This blog series is co-written by:

Adam Dzyacky, Product Manager at Cireson
Dujon Walsham, Director at Walsham Solutions Ltd.

 

This blog series will show you how to implement process improvement/automation, reinforce the value of centralized toolsets, and demonstrate the near infinite configuration possibilities of Microsoft System Center Service Manager (SCSM) and Microsoft System Center Operations Manager (SCOM).

In part one, we looked at the pieces you need to structure processes for SCOM administration, including the Cireson Service Manager Portal, Advanced Request Offering, PowerShell Activity, Cireson Asset Management and Dujon’s SCOM Module.

In Part 2, we defined our process.

Then we set up new SCSM monitoring requests (for all SCOM levels of expertise) in Part 3.

…and now to wrap up things up with Part 4.

New Monitor Override

by Dujon Walsham

This is a slightly different request: the PowerShell Module has been ever so slightly altered so that we can now create a Request Offering that lets us create SCOM Monitoring Overrides. The result is an efficient process workflow that continues to standardize and template our SCOM administration:

1. Go to your Cireson Service Manager portal

2. Select the New SCOM Monitoring Requests

3. Select New Monitoring Request

4. From the dropdown list, select New Override. You should now see a series of options appear.

5. Example: we will select Monitor, and now we see a list of all of the Monitors that we had imported using our Cireson Asset Import connector. We’ll search for and select the ping monitor.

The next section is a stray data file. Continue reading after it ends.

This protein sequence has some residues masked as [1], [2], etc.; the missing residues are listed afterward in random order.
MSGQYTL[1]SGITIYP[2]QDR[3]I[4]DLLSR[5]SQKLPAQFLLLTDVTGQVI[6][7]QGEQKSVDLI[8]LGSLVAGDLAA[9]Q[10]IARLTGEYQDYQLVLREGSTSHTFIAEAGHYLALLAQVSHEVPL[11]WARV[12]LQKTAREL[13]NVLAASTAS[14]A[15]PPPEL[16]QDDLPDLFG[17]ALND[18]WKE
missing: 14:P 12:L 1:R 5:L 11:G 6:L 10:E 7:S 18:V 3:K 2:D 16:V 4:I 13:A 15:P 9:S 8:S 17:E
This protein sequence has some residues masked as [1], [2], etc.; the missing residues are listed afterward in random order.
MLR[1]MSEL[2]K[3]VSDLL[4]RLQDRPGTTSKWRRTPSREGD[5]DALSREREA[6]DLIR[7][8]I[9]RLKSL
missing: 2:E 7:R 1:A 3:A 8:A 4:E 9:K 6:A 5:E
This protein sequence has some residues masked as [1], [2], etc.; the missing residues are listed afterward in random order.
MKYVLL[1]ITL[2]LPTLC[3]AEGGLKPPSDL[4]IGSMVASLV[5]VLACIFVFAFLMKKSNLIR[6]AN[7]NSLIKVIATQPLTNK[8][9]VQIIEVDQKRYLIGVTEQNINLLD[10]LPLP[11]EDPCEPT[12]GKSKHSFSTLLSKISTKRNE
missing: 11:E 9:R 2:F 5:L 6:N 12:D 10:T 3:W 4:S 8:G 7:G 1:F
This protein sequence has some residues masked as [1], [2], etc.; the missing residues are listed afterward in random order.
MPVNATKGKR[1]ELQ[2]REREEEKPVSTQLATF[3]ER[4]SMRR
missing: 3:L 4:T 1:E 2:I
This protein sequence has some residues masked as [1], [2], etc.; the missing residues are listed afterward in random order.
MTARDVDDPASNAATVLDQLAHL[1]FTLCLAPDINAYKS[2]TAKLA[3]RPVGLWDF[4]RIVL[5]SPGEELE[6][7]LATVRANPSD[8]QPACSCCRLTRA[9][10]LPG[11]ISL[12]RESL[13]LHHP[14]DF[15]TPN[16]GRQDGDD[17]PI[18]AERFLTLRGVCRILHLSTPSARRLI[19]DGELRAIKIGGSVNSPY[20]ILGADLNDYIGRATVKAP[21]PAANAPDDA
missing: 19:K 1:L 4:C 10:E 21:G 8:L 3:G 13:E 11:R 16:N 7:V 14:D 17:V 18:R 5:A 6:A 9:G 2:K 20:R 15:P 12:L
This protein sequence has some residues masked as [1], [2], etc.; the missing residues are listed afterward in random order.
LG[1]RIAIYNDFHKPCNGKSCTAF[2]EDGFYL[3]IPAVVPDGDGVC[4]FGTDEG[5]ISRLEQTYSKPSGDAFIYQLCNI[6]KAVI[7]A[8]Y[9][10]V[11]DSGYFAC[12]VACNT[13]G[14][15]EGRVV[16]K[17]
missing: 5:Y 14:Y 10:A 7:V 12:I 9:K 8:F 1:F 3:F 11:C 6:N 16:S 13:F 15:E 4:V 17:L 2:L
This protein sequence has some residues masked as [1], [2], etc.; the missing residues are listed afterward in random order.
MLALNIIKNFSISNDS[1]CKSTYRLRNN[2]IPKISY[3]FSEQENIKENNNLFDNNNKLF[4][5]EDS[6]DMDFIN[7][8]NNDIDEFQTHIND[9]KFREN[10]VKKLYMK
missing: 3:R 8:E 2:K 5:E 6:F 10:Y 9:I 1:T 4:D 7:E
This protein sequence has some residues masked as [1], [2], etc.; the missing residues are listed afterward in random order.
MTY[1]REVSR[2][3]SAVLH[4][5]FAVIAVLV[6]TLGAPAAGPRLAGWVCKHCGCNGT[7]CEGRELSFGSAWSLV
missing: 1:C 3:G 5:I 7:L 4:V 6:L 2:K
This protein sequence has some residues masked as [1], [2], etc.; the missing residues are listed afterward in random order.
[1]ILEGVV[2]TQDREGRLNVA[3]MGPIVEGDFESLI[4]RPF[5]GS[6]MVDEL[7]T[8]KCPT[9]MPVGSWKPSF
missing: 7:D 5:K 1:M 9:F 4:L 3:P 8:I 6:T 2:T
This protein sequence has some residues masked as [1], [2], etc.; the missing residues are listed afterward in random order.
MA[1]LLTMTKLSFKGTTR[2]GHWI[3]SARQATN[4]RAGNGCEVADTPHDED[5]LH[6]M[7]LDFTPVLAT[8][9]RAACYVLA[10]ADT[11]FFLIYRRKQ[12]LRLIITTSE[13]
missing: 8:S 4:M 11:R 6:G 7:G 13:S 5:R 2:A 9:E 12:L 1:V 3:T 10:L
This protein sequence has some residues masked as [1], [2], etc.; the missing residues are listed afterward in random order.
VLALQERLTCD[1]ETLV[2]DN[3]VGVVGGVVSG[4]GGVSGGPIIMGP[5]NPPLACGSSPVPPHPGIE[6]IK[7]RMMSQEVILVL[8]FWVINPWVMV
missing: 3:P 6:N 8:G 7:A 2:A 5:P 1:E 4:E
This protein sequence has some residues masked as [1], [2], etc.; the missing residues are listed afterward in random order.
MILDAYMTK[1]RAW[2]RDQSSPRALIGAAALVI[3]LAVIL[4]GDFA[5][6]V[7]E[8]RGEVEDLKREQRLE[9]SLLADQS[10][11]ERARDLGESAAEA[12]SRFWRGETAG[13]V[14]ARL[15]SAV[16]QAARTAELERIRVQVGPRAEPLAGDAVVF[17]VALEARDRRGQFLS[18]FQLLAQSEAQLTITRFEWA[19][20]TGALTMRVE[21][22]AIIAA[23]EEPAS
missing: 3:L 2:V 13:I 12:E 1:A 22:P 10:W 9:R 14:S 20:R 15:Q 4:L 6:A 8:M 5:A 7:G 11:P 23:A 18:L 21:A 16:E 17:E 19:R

6. Now when we select our Monitor, we get another list of options that allow us to select which parameter we want to Override. In this case, we will choose the Interval Seconds, which is how often the Monitor runs.

7. Next we’ll select the machines that we want to use to Override the monitor. This list of machines comes from the SCOM Agents CI, which was populated by the Cireson Asset Import Connector.

8. Finally, hit Save to submit the request!

9. You’ll see the request listed in the Service Portal and the Service Manager console.

10. Once completed, check the location: you should see your created MPX fragment.

11. Create a Management Pack project in your Visual Studios and import the MPX file. You should see your XML structured like the example below. Then all you need to do is build the solution, and your management pack will be ready to import into SCOM.

Conclusion

We covered a LOT in this series.

  • We touched on SQL, PowerShell and some Management Pack XML
  • We streamlined SCOM Administration requests
  • We automated the creation of Management Pack Fragments for SCOM
  • But best of all, we templated and standardized the administration of SCOM Monitoring through Service Manager!

Whether you’re controlling SCOM or any other application in your environment, process improvement through the lens of Service Manager gives rise to an infinite list of possibilities that are controlled entirely by you.

Any process. Anywhere. Anytime!

Questions? We’re ready for them. Ask away.

Interested in learning more process improvement/automation techniques? Come to Innovate 2021, virtually, on May 26.